The Grand Design
The Grand Design
The Grand Design
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Price: $16.13 FREE for Members
Type: eBook
Publisher: Bantam
Page Count: 208
Format: pdf
Language: English
ISBN-10: 0553805371
ISBN-13: 9780553805376
User Rating: 3.3333 out of 5 Stars! (6 Votes)

The Grand Design download

Leonard Mlodinow, Stephen Hawking free

When and how did the universe begin? Why are we here? Why is there something rather than nothing? What is the nature of reality? Why are the laws of nature so finely tuned as to allow for the existence of beings like ourselves? And, finally, is the apparent “grand design” of our universe evidence of a benevolent creator who set things in motion—or does science offer another explanation?

The most fundamental questions about the origins of the universe and of life itself, once the province of philosophy, now occupy the territory where scientists, philosophers, and theologians meet—if only to disagree. In their new book, Stephen Hawking and Leonard Mlodinow present the most recent scientific thinking about the mysteries of the universe, in nontechnical language marked by both brilliance and simplicity.

In The Grand Design they explain that according to quantum theory, the cosmos does not have just a single existence or history, but rather that every possible history of the universe exists simultaneously. When applied to the universe as a whole, this idea calls into question the very notion of cause and effect. But the “top-down” approach to cosmology that Hawking and

Mlodinow describe would say that the fact that the past takes no definite form means that we create history by observing it, rather than that history creates us. The authors further explain that we ourselves are the product of quantum fluctuations in the very early universe, and show how quantum theory predicts the “multiverse”—the idea that ours is just one of many universes that appeared spontaneously out of nothing, each with different laws of nature.

Along the way Hawking and Mlodinow question the conventional concept of reality, posing a “model-dependent” theory of reality as the best we can hope to find. And they conclude with a riveting assessment of M-theory, an explanation of the laws governing us and our universe that is currently the only viable candidate for a complete “theory of everything.” If confirmed, they write, it will be the unified theory that Einstein was looking for, and the ultimate triumph of human reason.

A succinct, startling, and lavishly illustrated guide to discoveries that are altering our understanding and threatening some of our most cherished belief systems, The Grand Design is a book that will inform—and provoke—like no other.

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| 3 out of 5 Stars!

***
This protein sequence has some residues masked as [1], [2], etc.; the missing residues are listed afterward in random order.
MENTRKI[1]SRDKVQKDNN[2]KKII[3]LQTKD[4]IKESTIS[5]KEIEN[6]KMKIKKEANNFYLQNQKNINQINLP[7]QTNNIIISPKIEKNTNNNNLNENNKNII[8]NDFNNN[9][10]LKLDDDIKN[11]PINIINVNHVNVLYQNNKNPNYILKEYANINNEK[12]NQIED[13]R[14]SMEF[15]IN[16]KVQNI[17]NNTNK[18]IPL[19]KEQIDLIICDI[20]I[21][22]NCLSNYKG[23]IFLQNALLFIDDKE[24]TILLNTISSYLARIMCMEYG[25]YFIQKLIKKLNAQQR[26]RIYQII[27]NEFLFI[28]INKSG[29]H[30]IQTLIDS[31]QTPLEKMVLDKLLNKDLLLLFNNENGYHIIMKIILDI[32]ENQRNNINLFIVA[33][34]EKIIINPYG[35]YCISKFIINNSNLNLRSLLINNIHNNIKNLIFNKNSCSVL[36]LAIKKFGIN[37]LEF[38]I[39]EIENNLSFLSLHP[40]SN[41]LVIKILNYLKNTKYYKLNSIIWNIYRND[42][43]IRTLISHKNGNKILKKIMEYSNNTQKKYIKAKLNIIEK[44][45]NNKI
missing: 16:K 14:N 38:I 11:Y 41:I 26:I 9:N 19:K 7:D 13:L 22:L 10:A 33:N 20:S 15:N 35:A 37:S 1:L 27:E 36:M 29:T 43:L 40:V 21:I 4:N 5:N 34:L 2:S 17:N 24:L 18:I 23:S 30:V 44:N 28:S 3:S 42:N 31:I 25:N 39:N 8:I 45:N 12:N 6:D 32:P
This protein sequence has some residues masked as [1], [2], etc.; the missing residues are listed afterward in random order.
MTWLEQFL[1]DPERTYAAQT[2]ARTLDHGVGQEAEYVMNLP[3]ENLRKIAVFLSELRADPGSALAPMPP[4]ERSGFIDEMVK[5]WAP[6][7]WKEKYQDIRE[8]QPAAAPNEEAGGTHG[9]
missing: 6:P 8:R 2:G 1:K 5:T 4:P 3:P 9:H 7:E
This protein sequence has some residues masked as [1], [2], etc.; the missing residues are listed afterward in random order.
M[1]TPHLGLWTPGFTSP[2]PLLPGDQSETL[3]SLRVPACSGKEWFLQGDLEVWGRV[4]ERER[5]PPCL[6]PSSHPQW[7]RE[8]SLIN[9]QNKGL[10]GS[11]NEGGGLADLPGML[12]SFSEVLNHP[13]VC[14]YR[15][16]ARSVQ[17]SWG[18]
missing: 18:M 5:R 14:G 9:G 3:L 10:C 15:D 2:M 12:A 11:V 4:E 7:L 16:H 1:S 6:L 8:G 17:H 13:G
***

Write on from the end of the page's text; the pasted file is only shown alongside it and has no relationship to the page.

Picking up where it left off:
Stephen Hawking is one of the world's most brilliant and acclaimed scientists. I loved his previous book "A Brief History of Time" in which he talked about black holes, inflation, quantum mechanics and general relativity. He was on much firmer ground there, discussing concrete things which could more or less be experimentally investigated and verified.

But in this book he mainly deals with fanciful speculation about the much-exalted 'theory of everything'. In Hawking and Mlodinow's opinion, the best candidate for this theory is 'M-theory', an extension of string theory which promises to unify all the forces and explain 'everything'. But this is far from being a convincing argument. Firstly, there have been many recent critiques of string theory (for instance in the books known Nobel prize winning particle physicist Martin Veltman has been especially critical of such attempts at constructing 'grand unified theories'. As he said in his Nobel Prize interview, there is no good scientific reason (except expectations of beauty and elegance which are not good metrics in themselves for judging scientific theories) why there should in fact be a unified theory. This is more of a fond expectation based on the history of physics than a reasonable hypothesis backed up theory. But even someone with a rudimentary understanding of the scientific method can see the problem with complex theories that are very difficult, if not impossible, to test and which are based mainly on mathematical elegance rather than concrete connections to reality. Unfortunately I thought that Hawking and Mlodinow buy too easily into such speculations. The ideas are fascinating by themselves, no doubt, but they don't belong to the domain of what eighteenth and nineteenth century pioneers of science would have called sound science. One expected a much more critical approach from a mind as accomplished as Hawking's.

| 1 out of 5 Stars!

The media hype is just that--hype. The Grand Design is a very disappointing performance theory can prove the universe spontaneously erupted from nothing and if proved "will be a model of the universe that creates itself." If the critics of "psi" accept these authors' example of argument I will lose faith in the critics' objectivity when it comes to their evaluation of theories on paranormal phenomenon.